A second factor in bench design is appearance. It is important that a bench fits in with its surroundings. The reason for this is that a bench, which appears to be an extension of the property it sits next to, will help to give a proprietary feel to the street. This increases the likelihood that business owners will take care of the bench (and the street) that will, in turn, have a positive effect on safety and security in the area.
The following design guidelines can be used in designing or selecting a bench that is suitable for most situations:
BENCH DESIGN GUIDELINES
- To be comfortable, there should be a 95-105 degree angle between the seat and the back, and the seat should be between 2 and 10 degrees off of horizontal.
- The depth of the seat should be 12 to 18 inches for benches with backs and 30 inches for backless benches.
- A seat height of 18 inches is generally the most comfortable.
- The front edge of the seat should be curved rather than squared off.
- The most comfortable seating surface is wood, which is resilient and does not readily conduct heat or cold.
- Small bench slats (2 inches) spaced closely together and following a contoured form are generally more comfortable than larger slats (8 inches). However, in areas where vandalism is a factor a larger size (e.g., 3 inches x 8 inches) should be used.
- The length of the seat should allow for twenty-four inches per person. However, people will sit closer to each other if there is an armrest separating them.
- Seatbacks that slope back slightly and have a slight curve are the most comfortable.
- The height of the backrest should be 20 inches to provide support for people’s backs and shoulders.
- Benches with no backs allow people to sit on both sides at the same time.
- The legs should not extend out past the seat, otherwise people may trip on them. If a large, solid leg is used, a kickspace (3 inches minimum) under the seat is needed.
- Armrests are useful both to help people to get out of the seat, and to divide a bench so that more people can fit along it. Segmenting the bench into sections through the use of armrests can provide a sense of privacy among groups as well as encourage people to sit closer together. The edge of the armrest should extend out to the edge of the seat, and it should have a firm, rounded gripping surface.
Benches should be constructed of durable materials that are resistant to weather, vandalism, and rusting. Benches can be made of concrete, wood, iron, steel, and fiberglass, but the most comfortable and durable material is wood.
If wood is used, the parts that most often require replacing are the slats. Slats should be stockpiled, or a bench manufacturer should be selected that has slats that can be reordered quickly.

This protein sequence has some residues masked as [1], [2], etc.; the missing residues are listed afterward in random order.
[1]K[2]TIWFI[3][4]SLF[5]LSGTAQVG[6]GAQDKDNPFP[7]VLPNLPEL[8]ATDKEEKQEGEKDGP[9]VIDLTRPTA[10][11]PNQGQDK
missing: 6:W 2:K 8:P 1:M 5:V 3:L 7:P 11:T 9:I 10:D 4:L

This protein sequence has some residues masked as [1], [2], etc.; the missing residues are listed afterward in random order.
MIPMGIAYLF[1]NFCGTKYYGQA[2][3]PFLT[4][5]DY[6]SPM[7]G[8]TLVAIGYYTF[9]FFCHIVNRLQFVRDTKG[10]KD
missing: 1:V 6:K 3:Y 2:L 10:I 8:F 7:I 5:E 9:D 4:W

Painting slats and supports requires time and funds. Some ways around painting are: using aluminum for supports; galvanizing steel supports before painting; staining instead of painting slats; and using concrete (such as in concrete standard or wall hung benches) to avoid corrosion or rust.
Using slats that are the same size aids in replacement and labor costs. Bench seating, for example, can be more economical by using as few as two different slats in one bench. Slat replacement can be made easier by the way it is attached to the bench structure and tradeoffs may need to be considered between ease of replacement and frequency of replacement. For example, a rod through a contour bench requires more time to be replaced than using bolts directly to the bench structure. However, the rod attachment is stronger and so it does not have to be replaced as often as using bolts.
Installation should be inexpensive, time efficient, and durable as possible. Installation plans should allow for experimentation with location, and bench arrangement.
Because many cities are not adequately staffed for a good bench maintenance program, benches are sometimes left derelict and broken benches are left in disrepair. This problem is magnified when people see the neglect and then make generalizations that influence their perceptions or feelings about the entire downtown.
Sometimes benches are vandalized. There is no bench that is vandal resistant. However, being aware of the likelihood of vandalism in particular areas can affect the type of bench selected for that area. The best solution to vandalism lies not in the type of bench used, but in developing an understanding of what types of vandalism occur, at what times, by what types of people, and then in trying to develop a program that will prevent it from occurring. The key to preventing vandalism in a downtown is locating benches where adjacent storeowners will assume some responsibility for their use and maintenance.